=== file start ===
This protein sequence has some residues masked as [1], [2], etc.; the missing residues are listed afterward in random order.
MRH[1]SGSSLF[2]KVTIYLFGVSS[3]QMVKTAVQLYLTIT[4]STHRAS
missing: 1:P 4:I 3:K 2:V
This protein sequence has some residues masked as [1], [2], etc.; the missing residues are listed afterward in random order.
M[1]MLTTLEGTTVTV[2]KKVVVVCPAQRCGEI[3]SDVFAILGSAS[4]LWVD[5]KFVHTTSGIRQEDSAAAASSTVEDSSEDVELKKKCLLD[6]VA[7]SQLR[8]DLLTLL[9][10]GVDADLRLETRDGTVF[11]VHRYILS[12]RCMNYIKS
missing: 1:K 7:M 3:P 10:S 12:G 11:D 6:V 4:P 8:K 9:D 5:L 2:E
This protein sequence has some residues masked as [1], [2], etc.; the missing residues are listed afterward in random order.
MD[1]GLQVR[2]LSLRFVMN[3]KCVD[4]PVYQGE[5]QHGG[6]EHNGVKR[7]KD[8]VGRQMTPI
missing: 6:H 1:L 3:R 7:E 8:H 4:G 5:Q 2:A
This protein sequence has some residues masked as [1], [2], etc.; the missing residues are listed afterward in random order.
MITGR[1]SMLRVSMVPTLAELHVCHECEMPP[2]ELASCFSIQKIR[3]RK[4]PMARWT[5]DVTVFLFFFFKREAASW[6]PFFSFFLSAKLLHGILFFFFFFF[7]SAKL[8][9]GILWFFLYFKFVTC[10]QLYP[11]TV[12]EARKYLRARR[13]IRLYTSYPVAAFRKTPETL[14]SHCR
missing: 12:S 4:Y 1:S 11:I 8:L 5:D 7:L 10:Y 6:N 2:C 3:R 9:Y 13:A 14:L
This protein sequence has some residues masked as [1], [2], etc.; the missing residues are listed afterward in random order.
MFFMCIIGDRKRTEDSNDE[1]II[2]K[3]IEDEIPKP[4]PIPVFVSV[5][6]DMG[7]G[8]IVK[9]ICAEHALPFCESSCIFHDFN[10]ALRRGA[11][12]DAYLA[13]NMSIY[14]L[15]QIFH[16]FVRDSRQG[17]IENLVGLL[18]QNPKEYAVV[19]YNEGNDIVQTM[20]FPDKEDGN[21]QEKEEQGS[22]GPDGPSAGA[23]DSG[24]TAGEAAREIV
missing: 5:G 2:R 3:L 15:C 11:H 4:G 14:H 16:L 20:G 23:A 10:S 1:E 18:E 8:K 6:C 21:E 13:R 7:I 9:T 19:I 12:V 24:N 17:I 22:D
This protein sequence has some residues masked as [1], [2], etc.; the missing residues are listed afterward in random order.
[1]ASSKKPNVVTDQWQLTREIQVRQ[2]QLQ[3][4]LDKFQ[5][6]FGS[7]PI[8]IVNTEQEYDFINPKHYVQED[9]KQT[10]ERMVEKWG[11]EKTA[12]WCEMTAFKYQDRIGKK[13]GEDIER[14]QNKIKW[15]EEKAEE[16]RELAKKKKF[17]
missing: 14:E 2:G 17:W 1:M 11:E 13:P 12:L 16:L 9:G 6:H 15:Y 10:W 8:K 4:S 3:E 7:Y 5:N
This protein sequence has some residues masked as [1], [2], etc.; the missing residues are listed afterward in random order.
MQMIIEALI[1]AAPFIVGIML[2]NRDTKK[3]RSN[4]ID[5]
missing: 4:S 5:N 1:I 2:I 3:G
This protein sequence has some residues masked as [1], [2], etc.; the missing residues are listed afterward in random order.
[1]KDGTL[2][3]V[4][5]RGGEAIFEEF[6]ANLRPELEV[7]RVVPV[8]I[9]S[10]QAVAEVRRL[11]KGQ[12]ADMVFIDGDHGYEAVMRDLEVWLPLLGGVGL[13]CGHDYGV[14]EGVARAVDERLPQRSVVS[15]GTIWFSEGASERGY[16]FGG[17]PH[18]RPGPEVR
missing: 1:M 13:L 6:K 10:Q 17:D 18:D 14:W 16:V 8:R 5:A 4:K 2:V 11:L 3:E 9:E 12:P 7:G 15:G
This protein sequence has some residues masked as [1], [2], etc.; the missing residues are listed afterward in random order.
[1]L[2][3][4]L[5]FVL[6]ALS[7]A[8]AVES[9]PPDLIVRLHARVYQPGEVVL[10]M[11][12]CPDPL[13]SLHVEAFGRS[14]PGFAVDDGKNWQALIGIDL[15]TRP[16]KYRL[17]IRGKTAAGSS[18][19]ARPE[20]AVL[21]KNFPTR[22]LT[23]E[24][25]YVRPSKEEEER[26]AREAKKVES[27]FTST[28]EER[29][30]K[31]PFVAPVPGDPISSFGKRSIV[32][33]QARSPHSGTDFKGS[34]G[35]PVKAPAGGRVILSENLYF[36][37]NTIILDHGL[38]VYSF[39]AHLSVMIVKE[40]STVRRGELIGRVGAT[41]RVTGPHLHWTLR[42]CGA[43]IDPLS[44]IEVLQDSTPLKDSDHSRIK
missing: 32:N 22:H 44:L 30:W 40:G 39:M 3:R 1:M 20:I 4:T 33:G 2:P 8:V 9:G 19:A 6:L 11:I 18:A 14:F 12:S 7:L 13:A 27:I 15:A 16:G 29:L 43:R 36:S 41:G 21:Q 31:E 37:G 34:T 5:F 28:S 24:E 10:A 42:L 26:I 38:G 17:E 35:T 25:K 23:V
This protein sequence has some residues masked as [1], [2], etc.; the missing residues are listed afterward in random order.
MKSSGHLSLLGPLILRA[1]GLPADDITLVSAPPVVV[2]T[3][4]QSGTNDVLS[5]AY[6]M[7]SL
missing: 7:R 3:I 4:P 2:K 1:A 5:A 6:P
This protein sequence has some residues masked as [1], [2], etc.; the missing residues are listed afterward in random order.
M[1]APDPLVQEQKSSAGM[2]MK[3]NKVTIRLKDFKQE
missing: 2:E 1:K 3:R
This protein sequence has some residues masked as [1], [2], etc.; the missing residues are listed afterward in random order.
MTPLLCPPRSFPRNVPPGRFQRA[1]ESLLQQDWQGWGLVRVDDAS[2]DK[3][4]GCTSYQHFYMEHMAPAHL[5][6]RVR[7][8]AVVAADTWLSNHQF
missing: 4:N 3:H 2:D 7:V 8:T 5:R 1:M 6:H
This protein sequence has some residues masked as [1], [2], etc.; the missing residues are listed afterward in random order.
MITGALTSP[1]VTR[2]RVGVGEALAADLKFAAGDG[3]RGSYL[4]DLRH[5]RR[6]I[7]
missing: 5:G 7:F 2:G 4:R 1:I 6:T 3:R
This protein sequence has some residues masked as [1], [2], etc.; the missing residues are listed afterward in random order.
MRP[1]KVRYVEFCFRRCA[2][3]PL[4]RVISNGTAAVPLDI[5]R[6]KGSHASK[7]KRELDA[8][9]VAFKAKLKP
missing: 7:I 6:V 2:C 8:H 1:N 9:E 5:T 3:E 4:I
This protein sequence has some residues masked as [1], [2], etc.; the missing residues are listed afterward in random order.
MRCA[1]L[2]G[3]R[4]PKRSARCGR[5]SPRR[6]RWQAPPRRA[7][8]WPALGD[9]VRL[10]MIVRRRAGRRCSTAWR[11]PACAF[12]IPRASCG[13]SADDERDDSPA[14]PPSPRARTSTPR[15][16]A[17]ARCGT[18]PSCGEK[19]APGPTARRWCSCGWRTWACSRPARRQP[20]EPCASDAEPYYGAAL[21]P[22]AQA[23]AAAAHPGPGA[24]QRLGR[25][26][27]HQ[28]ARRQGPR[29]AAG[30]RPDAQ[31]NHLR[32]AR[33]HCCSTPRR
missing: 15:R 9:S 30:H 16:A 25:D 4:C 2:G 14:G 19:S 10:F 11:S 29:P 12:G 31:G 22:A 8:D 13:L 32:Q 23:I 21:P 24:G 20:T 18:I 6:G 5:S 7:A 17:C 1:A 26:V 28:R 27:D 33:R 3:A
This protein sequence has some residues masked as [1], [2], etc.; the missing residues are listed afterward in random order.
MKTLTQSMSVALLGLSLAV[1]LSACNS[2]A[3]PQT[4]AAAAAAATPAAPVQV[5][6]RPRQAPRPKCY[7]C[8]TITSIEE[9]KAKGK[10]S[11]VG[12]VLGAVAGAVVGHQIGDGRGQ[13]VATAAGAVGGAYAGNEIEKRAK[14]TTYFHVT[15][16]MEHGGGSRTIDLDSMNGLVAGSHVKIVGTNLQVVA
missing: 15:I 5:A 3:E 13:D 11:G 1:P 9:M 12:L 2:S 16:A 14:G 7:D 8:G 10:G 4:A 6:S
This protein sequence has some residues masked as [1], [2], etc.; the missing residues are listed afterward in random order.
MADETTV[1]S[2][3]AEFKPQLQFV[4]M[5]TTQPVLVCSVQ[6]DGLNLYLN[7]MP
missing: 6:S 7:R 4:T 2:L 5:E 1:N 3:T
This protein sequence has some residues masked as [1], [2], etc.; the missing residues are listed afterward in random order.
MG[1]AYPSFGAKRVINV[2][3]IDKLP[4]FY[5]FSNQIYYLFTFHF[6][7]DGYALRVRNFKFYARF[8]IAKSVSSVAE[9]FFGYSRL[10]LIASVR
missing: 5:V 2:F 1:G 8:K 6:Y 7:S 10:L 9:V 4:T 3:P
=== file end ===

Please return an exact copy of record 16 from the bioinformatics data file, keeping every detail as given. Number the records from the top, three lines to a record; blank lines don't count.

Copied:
This protein sequence has some residues masked as [1], [2], etc.; the missing residues are listed afterward in random order.
MKTLTQSMSVALLGLSLAV[1]LSACNS[2]A[3]PQT[4]AAAAAAATPAAPVQV[5][6]RPRQAPRPKCY[7]C[8]TITSIEE[9]KAKGK[10]S[11]VG[12]VLGAVAGAVVGHQIGDGRGQ[13]VATAAGAVGGAYAGNEIEKRAK[14]TTYFHVT[15][16]MEHGGGSRTIDLDSMNGLVAGSHVKIVGTNLQVVA
missing: 15:I 5:A 3:E 13:D 11:G 1:P 9:M 12:L 2:S 16:A 14:G 7:D 8:G 10:G 4:A 6:S